Next, we will utilize the “USE” command to switch over to the database we wish to encrypt. After this command is issued, we will establish a connection or association between the certificate we created and its designated database.
Following this step, we must indicate the type of encryption algorithm we intend to apply to our selected database; in this case, it is AES_256 encryption. In most cases, it is recommended that you use AES_256.
USE AdventureWorks2012; GO CREATE DATABASE ENCRYPTION KEY WITH ALGORITHM = AES_256 ENCRYPTION BY SERVER CERTIFICATE MyServerCert; GO
4. Enable Encryption
Once you have all your encryption options in place, simply use the ALTER DATABASE command to apply them to your database.
ALTER DATABASE AdventureWorks2012 SET ENCRYPTION ON; GO
To enable Transparent Data Encryption (TDE) on a database, SQL Server must do an encryption scan. The scan reads each page from the data files into the buffer pool and then writes the encrypted pages back to disk.
SQL Server 2019 (15.x) introduces a new feature called TDE Pause and Resume. This feature allows you to resume or suspend the scan when you want to. If scanning is suspended, you will be allowed to continue working on the database without slowing down.
Script to PAUSE the TDE encryption scan:
ALTER DATABASE SET ENCRYPTION SUSPEND;
Script to RESUME the TDE encryption scan:
ALTER DATABASE SET ENCRYPTION RESUME;
TDE and the Tempdb system database
Your tempdb database is encrypted if any other database on your SQL Server instance is encrypted with TDE. The encryption might have a performance effect for databases that are not encrypted.
Note: In TDE, all files and filegroups in a database are encrypted. If any filegroup in a database is marked READ ONLY, the database encryption operation fails.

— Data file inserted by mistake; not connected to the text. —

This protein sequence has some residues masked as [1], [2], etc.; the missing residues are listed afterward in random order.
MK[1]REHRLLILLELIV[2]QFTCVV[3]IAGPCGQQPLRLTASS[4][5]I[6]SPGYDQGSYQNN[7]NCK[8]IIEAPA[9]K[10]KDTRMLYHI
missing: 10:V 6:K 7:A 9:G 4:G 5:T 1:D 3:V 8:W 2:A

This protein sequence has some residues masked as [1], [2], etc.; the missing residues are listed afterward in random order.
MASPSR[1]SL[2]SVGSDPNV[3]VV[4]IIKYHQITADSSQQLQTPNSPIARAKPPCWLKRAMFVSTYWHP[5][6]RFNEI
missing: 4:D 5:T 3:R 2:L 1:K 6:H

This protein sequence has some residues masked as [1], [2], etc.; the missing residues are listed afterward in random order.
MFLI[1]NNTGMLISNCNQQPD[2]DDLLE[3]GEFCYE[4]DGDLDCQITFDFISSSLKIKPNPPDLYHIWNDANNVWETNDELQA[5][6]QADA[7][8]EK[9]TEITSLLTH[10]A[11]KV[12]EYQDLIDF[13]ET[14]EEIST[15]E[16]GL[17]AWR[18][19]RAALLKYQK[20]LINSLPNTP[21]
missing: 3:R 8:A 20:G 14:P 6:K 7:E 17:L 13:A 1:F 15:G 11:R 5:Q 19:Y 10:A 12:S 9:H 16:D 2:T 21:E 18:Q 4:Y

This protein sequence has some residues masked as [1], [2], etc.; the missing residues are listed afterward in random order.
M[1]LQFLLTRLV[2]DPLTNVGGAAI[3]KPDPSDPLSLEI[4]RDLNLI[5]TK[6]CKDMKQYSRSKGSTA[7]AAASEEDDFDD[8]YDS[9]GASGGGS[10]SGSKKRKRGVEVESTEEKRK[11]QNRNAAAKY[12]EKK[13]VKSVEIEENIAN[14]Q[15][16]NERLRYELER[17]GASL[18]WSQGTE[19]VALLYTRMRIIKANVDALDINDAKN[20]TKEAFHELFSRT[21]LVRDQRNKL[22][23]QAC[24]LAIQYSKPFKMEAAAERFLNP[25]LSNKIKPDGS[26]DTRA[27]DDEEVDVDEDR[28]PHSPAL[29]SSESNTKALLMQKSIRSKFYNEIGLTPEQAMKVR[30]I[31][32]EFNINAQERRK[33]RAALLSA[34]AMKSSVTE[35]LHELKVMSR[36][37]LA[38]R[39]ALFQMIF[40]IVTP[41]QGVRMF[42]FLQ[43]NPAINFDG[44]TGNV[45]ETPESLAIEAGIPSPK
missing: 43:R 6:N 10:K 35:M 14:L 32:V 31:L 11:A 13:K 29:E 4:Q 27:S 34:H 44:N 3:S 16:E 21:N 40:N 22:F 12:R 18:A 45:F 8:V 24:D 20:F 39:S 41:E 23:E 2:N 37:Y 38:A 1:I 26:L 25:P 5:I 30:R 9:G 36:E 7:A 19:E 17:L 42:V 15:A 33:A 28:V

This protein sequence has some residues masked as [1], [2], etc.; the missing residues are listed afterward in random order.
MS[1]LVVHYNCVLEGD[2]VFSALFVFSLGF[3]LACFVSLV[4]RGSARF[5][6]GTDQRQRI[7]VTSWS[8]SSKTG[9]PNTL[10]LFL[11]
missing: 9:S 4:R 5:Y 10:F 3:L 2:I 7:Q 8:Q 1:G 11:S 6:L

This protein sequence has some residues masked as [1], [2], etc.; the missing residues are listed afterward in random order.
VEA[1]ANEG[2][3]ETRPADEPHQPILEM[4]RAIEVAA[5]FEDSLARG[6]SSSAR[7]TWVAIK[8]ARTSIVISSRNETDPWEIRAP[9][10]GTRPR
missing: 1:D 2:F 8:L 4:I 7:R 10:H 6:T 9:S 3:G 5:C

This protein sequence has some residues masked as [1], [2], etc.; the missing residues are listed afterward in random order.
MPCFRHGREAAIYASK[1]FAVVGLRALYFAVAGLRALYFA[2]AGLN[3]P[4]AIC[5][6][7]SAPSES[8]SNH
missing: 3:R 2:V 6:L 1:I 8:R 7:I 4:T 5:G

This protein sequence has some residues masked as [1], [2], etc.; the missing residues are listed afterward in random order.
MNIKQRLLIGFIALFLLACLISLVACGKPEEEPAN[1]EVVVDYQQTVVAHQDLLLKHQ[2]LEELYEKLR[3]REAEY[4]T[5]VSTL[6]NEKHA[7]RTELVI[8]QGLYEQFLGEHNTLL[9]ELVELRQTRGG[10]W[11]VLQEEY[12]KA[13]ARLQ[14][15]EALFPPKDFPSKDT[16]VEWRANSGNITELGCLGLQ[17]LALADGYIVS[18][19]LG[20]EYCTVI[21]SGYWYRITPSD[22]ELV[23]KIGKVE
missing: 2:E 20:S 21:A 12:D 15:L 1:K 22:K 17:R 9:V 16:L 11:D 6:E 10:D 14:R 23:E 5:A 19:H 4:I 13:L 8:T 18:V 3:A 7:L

It’s essential to keep a copy of the certificate you created in a secure location. If your server goes offline, your backup site will need to import this certificate before it can service customers. Suppose your DR servers are already stood up and on warm/hot standby. In that case, we recommend automatically importing the saved certificate on them ahead of time to smoothly take over without interruption if something happens with the live hardware.
The following script backs up the certificate and its private key on the C:Temp directory.
BACKUP CERTIFICATE MyServerCert TO FILE = 'C:tempMyServerCert' WITH PRIVATE KEY (file='C:tempMyServerCert.pvk', ENCRYPTION BY PASSWORD='StrongPassword')
To remove the transparent data encryption from a database, use the following SQL script.
ALTER DATABASE SET ENCRYPTION OFF;
Transparent data encryption (TDE) is a great feature of SQL Server that allows you to encrypt data files and transaction logs to protect against physical theft or unauthorized access.
This feature is essential, particularly in today’s climate, for adhering to compliance laws and regulations and protecting organizations against cyber espionage.
But it’s important to remember that encryption is just one of many security best practices for SQL Server.